Dry-Fried Marinated Tofu

Ever since I discovered this tofu technique, it’s basically the only way I ever prepare the stuff now. When tofu is just left as is (what the heck, salad bars), I’m only okaaaay with it. But when tofu is done right I could sing an opera about the stuff. And a large part of that is that tofu is so obliging about taking on new flavors, it really just wants to please (what a nice guy!), so the least you can do is make sure that it’s given what it asks for, and helping it along on the way to Delicious City.

The basic concept here is that we’re going to heat the tofu in a dry pan to help it lose its moisture–this also helps give it a bit more of an interesting texture. Then we soak it in a tasty marinade and because you’ve already dried it out a bit it sucks up all the flavorful liquid like a thirsty sponge. This is more of a method than a recipe.

  • Extra-firm tofu
  • Marinade–I usually use tofu in Asian dishes, so my marinade is usually something like a lot of soy sauce, a medium amount of rice vinegar or lime juice and sesame oil, and smaller amounts of honey/agave and spicy sauce. Throw some crushed garlic and grated ginger in there if you’re really feeling like a party. Mix well, taste, adjust, repeat until happy.

Start by cutting your tofu into relatively thin pieces and placing them in a single layer in a frying pan over medium-low heat. You might have to do a couple rounds of this part depending on how much tofu you have.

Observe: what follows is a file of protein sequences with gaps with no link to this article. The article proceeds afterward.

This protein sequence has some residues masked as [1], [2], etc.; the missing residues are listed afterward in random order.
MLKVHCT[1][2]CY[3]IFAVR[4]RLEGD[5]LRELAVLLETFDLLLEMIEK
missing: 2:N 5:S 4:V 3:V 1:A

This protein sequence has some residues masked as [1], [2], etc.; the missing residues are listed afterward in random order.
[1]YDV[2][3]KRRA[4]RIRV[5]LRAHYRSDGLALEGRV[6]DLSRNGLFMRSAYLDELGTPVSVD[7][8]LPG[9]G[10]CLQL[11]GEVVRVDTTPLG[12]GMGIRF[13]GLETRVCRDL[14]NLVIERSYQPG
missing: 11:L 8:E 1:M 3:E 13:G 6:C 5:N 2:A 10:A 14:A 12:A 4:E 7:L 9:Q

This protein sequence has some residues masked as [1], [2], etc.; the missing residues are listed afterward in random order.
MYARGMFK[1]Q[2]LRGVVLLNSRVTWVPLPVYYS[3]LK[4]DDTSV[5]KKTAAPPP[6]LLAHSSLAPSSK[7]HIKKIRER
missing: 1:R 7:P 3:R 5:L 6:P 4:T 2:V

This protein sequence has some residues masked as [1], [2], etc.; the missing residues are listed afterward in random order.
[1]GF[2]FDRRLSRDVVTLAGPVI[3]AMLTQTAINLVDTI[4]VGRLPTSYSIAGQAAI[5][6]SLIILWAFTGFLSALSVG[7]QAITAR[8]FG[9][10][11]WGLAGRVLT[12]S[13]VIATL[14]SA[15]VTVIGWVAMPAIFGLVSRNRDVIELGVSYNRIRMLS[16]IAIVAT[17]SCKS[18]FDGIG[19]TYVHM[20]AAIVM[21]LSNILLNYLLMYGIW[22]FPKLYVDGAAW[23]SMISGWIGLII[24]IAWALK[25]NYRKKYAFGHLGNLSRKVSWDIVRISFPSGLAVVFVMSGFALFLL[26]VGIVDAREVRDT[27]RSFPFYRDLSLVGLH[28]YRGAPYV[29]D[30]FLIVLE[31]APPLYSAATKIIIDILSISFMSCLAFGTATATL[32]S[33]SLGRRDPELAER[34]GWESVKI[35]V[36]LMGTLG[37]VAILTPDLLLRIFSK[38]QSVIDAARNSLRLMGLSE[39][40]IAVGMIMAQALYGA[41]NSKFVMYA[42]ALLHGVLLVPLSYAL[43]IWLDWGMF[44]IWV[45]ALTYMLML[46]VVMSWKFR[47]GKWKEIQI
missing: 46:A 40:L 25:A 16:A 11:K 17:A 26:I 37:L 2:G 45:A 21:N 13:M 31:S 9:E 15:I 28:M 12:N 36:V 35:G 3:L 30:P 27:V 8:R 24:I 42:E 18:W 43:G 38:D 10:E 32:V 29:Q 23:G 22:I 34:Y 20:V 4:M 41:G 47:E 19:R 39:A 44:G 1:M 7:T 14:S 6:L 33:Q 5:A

Once they’re heated up a bit, press down on the slices with a spatula–you should hear a sizzle as water is pressed out of the tofu slices. Keep doing this occasionally for 5 minutes or so (make your marinade in between!), until when you peek at their undersides they’re slightly golden and look dry.



Flip the slices over with the spatula and repeat the pressing process–it’ll take way less time on this side, so keep peeking underneath them.


Hopefully you’ve made your marinade by now! Go ahead and dump your dry-fried tofu in.

I never make enough marinade to cover, so I just stir it around every few minutes to make sure the tofu gets enough of the good stuff. You can now use the tofu as is or fry it again, which gives it a chewier texture. And save the marinade to use as a stir-fry sauce!

I used this particular tofu in a noodle and edamame dish from Yotam Ottolenghi’s Plenty that I mainly took a picture of because it’s rare that anything I make from a cookbook ends up looking this much like the original picture.